Big Data -- the aggregation and analysis of data to optimize performance -- is transforming modern society. Sport, which has always served as a reflection of society, is no exception. While calculations have been employed since the dawn of athletics, the latest innovations in data are poised to trigger a revolution.
A new experience for fans.
Big Data in sports affects two major groups: fans and teams. For the former, the use of Big Data has provided a new experience- one they are happy to soak up. Fans interact in real time with teams and players via Twitter feeds, Facebook accounts and email newsletters. A single franchise can attract multiple fan blogs and watchdog sites, updated constantly with the latest news and statistics from the team, and analyses of the players.
Many professional sports leagues understand their core fans' thirst for new statistics and have developed ways to distribute these analyses to an even wider audience. For example, the NBA's statistics site,
stats.nba.com, has already racked up over 20 million unique views. On this website, fans can find not only figures for points, assists and steals, but also, for example, Kevin Durant's career shooting percentage against the Milwaukee Bucks and the type of pass (chest, bounce, behind-the-back) he uses most often.
The NBA, like many other professional leagues, relies on innovative technology to track these statistics. At every NBA game, cameras positioned at various angles record and log the movement of the players and the ball.
In tennis, the 2014 French Open at Roland Garros saw the introduction of the IBM Slam Tracker. This technology aggregated and published a variety of statistics- from a competitor's point-by-point probability of winning the match to her opponent's popularity on social media at any given moment.
A revolution for the teams.
This influx of new data is a boon for professional sports organizations. Many teams now employ a data specialist who is responsible for interpreting advanced statistics. This process gained fame through Moneyball, a book by Michael Lewis, later adapted into a film starring Brad Pitt. Its story follows coach Billy Beane's Oakland Athletics baseball team- one of the first professional outfits to use advanced statistics to draft and acquire talent. The team's success in spite of a shoestring budget showed how stats-based player evaluation can help a team significantly improve its performance on the field.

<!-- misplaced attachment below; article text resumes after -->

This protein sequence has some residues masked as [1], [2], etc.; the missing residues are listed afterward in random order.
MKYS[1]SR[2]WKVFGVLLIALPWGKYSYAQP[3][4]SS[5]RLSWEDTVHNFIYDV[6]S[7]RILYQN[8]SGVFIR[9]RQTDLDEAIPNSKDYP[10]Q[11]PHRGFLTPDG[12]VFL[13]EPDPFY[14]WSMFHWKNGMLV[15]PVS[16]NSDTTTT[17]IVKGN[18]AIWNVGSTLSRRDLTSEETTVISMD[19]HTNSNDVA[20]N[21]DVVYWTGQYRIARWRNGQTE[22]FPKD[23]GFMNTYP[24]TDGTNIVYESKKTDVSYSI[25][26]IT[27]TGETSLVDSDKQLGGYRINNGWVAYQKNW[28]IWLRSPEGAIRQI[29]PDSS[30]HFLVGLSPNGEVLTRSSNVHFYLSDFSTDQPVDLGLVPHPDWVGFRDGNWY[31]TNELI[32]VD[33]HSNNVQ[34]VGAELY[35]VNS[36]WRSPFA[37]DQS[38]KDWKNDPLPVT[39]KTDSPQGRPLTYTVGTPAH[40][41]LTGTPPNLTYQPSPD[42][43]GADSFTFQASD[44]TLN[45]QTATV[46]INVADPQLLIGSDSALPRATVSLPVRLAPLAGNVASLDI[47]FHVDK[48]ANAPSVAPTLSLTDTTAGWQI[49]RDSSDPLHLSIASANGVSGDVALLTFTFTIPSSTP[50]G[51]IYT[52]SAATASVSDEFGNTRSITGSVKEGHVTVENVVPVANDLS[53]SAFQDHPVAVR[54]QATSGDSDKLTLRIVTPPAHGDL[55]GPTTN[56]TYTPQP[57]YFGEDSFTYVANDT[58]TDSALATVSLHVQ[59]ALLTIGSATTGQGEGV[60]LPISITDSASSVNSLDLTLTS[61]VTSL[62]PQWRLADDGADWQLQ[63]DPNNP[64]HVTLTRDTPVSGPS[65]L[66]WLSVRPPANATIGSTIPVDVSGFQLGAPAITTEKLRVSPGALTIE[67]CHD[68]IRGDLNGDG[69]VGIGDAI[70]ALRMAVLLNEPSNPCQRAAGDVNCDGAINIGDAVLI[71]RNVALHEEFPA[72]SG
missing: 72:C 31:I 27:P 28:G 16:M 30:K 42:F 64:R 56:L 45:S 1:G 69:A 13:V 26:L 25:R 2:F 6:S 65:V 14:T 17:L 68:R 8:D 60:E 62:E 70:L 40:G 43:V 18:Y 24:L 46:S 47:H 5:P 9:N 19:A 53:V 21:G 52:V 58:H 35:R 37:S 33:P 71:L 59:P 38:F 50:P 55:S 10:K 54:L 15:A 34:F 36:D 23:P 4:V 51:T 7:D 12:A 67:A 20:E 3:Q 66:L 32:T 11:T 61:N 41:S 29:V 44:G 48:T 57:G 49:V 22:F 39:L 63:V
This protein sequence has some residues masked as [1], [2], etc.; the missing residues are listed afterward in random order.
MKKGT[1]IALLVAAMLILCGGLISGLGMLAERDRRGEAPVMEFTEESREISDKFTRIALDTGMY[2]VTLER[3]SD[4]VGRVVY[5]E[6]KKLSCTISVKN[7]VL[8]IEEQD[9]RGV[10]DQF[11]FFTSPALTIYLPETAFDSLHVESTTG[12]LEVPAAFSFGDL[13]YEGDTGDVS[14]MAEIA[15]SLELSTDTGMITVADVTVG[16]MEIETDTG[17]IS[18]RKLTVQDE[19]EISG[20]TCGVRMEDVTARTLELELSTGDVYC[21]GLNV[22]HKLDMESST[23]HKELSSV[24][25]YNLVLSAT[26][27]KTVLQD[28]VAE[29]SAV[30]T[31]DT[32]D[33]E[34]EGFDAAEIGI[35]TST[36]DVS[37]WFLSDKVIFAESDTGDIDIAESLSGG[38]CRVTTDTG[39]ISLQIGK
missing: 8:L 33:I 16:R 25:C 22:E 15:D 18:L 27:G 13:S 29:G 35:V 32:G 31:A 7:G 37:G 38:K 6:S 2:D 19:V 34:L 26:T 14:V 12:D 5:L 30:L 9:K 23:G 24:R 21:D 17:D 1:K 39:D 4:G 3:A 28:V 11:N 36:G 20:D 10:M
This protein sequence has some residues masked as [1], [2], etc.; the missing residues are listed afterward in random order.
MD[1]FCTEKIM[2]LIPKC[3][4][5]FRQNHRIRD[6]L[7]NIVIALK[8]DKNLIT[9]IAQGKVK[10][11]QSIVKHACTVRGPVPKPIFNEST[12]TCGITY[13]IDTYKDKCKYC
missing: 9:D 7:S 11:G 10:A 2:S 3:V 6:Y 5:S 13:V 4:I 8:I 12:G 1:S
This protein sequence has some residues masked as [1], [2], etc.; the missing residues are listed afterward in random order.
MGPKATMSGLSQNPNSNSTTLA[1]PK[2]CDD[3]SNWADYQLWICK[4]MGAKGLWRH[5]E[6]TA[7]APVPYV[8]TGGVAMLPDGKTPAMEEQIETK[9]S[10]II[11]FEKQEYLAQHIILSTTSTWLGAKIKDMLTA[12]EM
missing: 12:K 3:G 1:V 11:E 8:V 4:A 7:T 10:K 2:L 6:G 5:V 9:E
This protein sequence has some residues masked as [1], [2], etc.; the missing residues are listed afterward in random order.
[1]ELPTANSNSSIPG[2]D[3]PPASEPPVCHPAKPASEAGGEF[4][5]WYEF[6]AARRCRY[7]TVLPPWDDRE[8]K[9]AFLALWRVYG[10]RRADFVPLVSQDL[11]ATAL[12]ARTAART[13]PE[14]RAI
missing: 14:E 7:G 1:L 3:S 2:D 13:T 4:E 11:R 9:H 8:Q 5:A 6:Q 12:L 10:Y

During training and games, athletes are now equipped with sensors that monitor every aspect of their performance- from the heart rate and metabolism to reaction time. This data allows managers and technical staff to determine the factors that influence player performance and consequently, the performance of the team.
Already at work with Germany's World Cup winners.
Germany's national soccer team was one of the first of its kind to understand the value of aggregating and interpreting Big Data. Several months prior to this summer's World Cup, Die Nationalmannschaft used software to analyze players' biometric data and movement during training, along with comprehensive analyses of its opponents' play history and tactics.
Developed in partnership with German software company SAP, which specializes in software that helps streamline business operations, the Match Insights program was developed. This tool helped the German team optimize performance using cameras and biometric sensors worn by the players. The cameras analyzed individual movements, the trajectory of opponents, the way teams occupied space on the field and which tactics were best suited to each opponent. The sensors also tracked the distance each player covered in a match, player acceleration and deceleration, and heart rate in order to assess player fatigue and hence avoid preventable injuries.
According to head coach Joachim Loew, this analysis was instrumental in Germany's World Cup triumph. The pursuit of the ultimate prize started with the data analysis during the first training session and continued all the way through to the Final against Argentina in Rio de Janeiro. Throughout the process, data helped Germany optimize performance, enhance team chemistry, and avoid injuries.
"We already had the data, but we did not know how to use or aggregate them quickly and make them interesting," said Oliver Bierhoff, the German Football Association's technical director. "With this software, we have the opportunity to work individually with players, quickly and intelligently, and gather more sources in a single tool. Ultimately, it really improves the performance of players."
It's clear that Big Data can be beneficial for fans, players and organizations alike. Far from obscuring the natural beauty of sport, Big Data gives it a more professional savvy. Big Data will never fully account for Kevin Durant's athleticism and talent, nor explain precisely how Germany triumphed at the 2014 World Cup. However, a clean and comprehensive analysis of so many forms of data has helped grow the game while simultaneously adding detail. Put simply, sport is undergoing a data revolution, and everyone involved is delighted.